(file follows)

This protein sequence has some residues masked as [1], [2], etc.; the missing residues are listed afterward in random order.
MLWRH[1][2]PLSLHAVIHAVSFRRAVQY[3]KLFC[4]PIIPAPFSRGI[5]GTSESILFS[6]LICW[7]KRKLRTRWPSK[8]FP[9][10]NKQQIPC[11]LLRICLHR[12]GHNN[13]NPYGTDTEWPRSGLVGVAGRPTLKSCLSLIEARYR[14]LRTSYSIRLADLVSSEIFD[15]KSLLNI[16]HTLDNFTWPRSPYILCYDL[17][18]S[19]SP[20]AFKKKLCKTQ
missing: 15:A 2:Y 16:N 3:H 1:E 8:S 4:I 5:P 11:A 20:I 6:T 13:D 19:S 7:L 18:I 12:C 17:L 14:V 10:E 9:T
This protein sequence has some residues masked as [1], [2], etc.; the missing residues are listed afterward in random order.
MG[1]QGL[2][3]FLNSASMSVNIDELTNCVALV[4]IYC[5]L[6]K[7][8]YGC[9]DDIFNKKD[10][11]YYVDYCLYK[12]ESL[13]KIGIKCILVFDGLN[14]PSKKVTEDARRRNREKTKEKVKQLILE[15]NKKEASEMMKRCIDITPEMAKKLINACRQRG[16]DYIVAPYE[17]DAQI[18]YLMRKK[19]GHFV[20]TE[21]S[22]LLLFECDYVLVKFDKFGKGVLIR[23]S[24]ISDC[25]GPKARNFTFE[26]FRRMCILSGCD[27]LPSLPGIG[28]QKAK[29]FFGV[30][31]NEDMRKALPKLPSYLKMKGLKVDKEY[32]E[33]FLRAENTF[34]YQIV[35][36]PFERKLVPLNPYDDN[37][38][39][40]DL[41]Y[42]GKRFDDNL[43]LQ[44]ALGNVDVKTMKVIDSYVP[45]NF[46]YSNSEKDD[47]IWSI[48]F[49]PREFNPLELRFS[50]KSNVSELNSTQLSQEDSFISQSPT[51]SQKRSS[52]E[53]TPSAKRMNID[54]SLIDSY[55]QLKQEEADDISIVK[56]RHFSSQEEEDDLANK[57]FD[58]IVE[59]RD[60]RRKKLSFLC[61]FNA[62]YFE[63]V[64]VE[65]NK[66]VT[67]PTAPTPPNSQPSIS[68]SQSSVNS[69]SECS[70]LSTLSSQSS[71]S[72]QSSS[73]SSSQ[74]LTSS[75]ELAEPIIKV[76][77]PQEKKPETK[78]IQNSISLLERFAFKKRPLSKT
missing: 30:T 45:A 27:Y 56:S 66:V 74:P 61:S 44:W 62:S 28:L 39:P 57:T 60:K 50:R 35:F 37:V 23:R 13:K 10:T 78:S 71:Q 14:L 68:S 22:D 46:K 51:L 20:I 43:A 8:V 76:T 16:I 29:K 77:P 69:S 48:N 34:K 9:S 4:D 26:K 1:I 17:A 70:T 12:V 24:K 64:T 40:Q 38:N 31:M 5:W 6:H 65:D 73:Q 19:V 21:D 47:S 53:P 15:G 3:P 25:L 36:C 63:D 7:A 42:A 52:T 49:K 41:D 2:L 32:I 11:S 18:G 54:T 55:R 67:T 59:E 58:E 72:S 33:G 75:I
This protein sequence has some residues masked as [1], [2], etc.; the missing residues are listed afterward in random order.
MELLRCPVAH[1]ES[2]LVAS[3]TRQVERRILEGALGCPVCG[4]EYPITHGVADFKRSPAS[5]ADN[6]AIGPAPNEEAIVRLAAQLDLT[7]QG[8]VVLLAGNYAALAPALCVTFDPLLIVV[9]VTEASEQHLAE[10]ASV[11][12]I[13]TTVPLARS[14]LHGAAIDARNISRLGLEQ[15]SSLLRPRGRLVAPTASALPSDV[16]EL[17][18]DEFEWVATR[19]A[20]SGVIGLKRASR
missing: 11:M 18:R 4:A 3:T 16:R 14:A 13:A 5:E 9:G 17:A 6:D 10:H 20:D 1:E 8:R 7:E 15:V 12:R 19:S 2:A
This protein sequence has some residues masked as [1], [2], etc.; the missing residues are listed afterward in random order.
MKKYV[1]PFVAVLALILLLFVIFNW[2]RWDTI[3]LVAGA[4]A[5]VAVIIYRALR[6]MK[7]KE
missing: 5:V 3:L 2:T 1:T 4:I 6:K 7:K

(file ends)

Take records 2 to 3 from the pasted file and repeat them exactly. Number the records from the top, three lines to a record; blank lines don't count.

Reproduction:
This protein sequence has some residues masked as [1], [2], etc.; the missing residues are listed afterward in random order.
MG[1]QGL[2][3]FLNSASMSVNIDELTNCVALV[4]IYC[5]L[6]K[7][8]YGC[9]DDIFNKKD[10][11]YYVDYCLYK[12]ESL[13]KIGIKCILVFDGLN[14]PSKKVTEDARRRNREKTKEKVKQLILE[15]NKKEASEMMKRCIDITPEMAKKLINACRQRG[16]DYIVAPYE[17]DAQI[18]YLMRKK[19]GHFV[20]TE[21]S[22]LLLFECDYVLVKFDKFGKGVLIR[23]S[24]ISDC[25]GPKARNFTFE[26]FRRMCILSGCD[27]LPSLPGIG[28]QKAK[29]FFGV[30][31]NEDMRKALPKLPSYLKMKGLKVDKEY[32]E[33]FLRAENTF[34]YQIV[35][36]PFERKLVPLNPYDDN[37][38][39][40]DL[41]Y[42]GKRFDDNL[43]LQ[44]ALGNVDVKTMKVIDSYVP[45]NF[46]YSNSEKDD[47]IWSI[48]F[49]PREFNPLELRFS[50]KSNVSELNSTQLSQEDSFISQSPT[51]SQKRSS[52]E[53]TPSAKRMNID[54]SLIDSY[55]QLKQEEADDISIVK[56]RHFSSQEEEDDLANK[57]FD[58]IVE[59]RD[60]RRKKLSFLC[61]FNA[62]YFE[63]V[64]VE[65]NK[66]VT[67]PTAPTPPNSQPSIS[68]SQSSVNS[69]SECS[70]LSTLSSQSS[71]S[72]QSSS[73]SSSQ[74]LTSS[75]ELAEPIIKV[76][77]PQEKKPETK[78]IQNSISLLERFAFKKRPLSKT
missing: 30:T 45:A 27:Y 56:S 66:V 74:P 61:S 44:W 62:S 28:L 39:P 57:T 60:K 50:R 35:F 37:V 23:R 13:K 10:T 78:S 71:Q 14:L 68:S 22:D 46:K 51:L 20:I 43:A 8:V 76:T 16:I 29:K 77:P 69:S 48:N 34:K 9:S 4:D 26:K 1:I 17:A 70:T 12:V 24:K 64:T 40:Q 38:N 31:M 5:W 6:H 65:D 73:Q 19:V 21:D 47:S 53:P 15:G 3:P 25:L 36:C 63:D 7:A 42:A 52:T 49:K 41:D 2:L 32:I 11:S 18:G 54:T 55:R 67:T 59:E 58:E 72:S 33:G 75:I
This protein sequence has some residues masked as [1], [2], etc.; the missing residues are listed afterward in random order.
MELLRCPVAH[1]ES[2]LVAS[3]TRQVERRILEGALGCPVCG[4]EYPITHGVADFKRSPAS[5]ADN[6]AIGPAPNEEAIVRLAAQLDLT[7]QG[8]VVLLAGNYAALAPALCVTFDPLLIVV[9]VTEASEQHLAE[10]ASV[11][12]I[13]TTVPLARS[14]LHGAAIDARNISRLGLEQ[15]SSLLRPRGRLVAPTASALPSDV[16]EL[17][18]DEFEWVATR[19]A[20]SGVIGLKRASR
missing: 11:M 18:R 4:A 3:T 16:R 14:A 13:A 5:E 9:G 17:A 6:D 10:H 20:D 1:E 8:R 7:E 15:V 12:R 19:S 2:A